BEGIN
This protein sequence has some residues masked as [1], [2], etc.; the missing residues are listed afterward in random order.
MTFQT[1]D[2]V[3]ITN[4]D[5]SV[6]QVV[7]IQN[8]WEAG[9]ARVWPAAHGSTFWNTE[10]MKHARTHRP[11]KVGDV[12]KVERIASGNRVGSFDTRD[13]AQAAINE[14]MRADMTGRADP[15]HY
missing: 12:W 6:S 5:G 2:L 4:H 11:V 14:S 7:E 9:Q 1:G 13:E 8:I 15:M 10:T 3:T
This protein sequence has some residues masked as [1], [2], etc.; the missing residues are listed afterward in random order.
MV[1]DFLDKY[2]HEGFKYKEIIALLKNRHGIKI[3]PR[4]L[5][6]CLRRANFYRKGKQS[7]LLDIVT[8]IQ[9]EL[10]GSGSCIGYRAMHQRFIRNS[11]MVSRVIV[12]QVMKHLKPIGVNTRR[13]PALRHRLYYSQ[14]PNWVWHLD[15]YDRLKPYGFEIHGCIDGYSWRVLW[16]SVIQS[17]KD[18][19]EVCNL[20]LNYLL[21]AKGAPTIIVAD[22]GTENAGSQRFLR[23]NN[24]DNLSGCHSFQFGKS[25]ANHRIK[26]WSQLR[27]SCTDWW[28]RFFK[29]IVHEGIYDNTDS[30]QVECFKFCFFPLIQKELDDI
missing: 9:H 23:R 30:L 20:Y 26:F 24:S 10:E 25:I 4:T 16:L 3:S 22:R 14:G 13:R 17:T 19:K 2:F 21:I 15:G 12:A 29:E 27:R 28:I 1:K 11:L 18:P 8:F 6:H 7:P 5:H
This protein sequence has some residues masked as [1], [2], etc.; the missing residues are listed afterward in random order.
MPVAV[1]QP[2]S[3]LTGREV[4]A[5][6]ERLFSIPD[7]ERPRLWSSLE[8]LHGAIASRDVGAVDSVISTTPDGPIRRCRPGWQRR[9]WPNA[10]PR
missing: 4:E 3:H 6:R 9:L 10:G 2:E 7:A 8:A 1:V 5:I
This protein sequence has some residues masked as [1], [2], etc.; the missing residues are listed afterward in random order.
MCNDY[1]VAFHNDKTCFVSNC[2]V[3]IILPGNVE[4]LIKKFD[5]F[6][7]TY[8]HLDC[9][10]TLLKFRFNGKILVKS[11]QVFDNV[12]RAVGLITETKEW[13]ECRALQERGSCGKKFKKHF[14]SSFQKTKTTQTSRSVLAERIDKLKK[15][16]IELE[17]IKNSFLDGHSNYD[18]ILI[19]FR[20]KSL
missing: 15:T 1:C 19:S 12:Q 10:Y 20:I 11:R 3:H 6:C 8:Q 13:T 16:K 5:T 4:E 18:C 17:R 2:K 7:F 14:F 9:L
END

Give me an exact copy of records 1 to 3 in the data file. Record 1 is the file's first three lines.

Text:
This protein sequence has some residues masked as [1], [2], etc.; the missing residues are listed afterward in random order.
MTFQT[1]D[2]V[3]ITN[4]D[5]SV[6]QVV[7]IQN[8]WEAG[9]ARVWPAAHGSTFWNTE[10]MKHARTHRP[11]KVGDV[12]KVERIASGNRVGSFDTRD[13]AQAAINE[14]MRADMTGRADP[15]HY
missing: 12:W 6:S 5:G 2:L 4:H 11:V 14:S 7:E 9:Q 1:G 13:E 8:I 15:M 10:T 3:T
This protein sequence has some residues masked as [1], [2], etc.; the missing residues are listed afterward in random order.
MV[1]DFLDKY[2]HEGFKYKEIIALLKNRHGIKI[3]PR[4]L[5][6]CLRRANFYRKGKQS[7]LLDIVT[8]IQ[9]EL[10]GSGSCIGYRAMHQRFIRNS[11]MVSRVIV[12]QVMKHLKPIGVNTRR[13]PALRHRLYYSQ[14]PNWVWHLD[15]YDRLKPYGFEIHGCIDGYSWRVLW[16]SVIQS[17]KD[18][19]EVCNL[20]LNYLL[21]AKGAPTIIVAD[22]GTENAGSQRFLR[23]NN[24]DNLSGCHSFQFGKS[25]ANHRIK[26]WSQLR[27]SCTDWW[28]RFFK[29]IVHEGIYDNTDS[30]QVECFKFCFFPLIQKELDDI
missing: 9:H 23:R 30:L 20:Y 26:F 24:S 10:E 25:I 4:T 16:L 3:S 22:R 14:G 13:R 17:T 19:K 2:F 21:I 15:G 12:A 29:E 27:R 28:I 1:K 11:L 18:P 8:F 6:H 7:P 5:H
This protein sequence has some residues masked as [1], [2], etc.; the missing residues are listed afterward in random order.
MPVAV[1]QP[2]S[3]LTGREV[4]A[5][6]ERLFSIPD[7]ERPRLWSSLE[8]LHGAIASRDVGAVDSVISTTPDGPIRRCRPGWQRR[9]WPNA[10]PR
missing: 4:E 3:H 6:R 9:L 10:G 2:E 7:A 8:A 1:V 5:I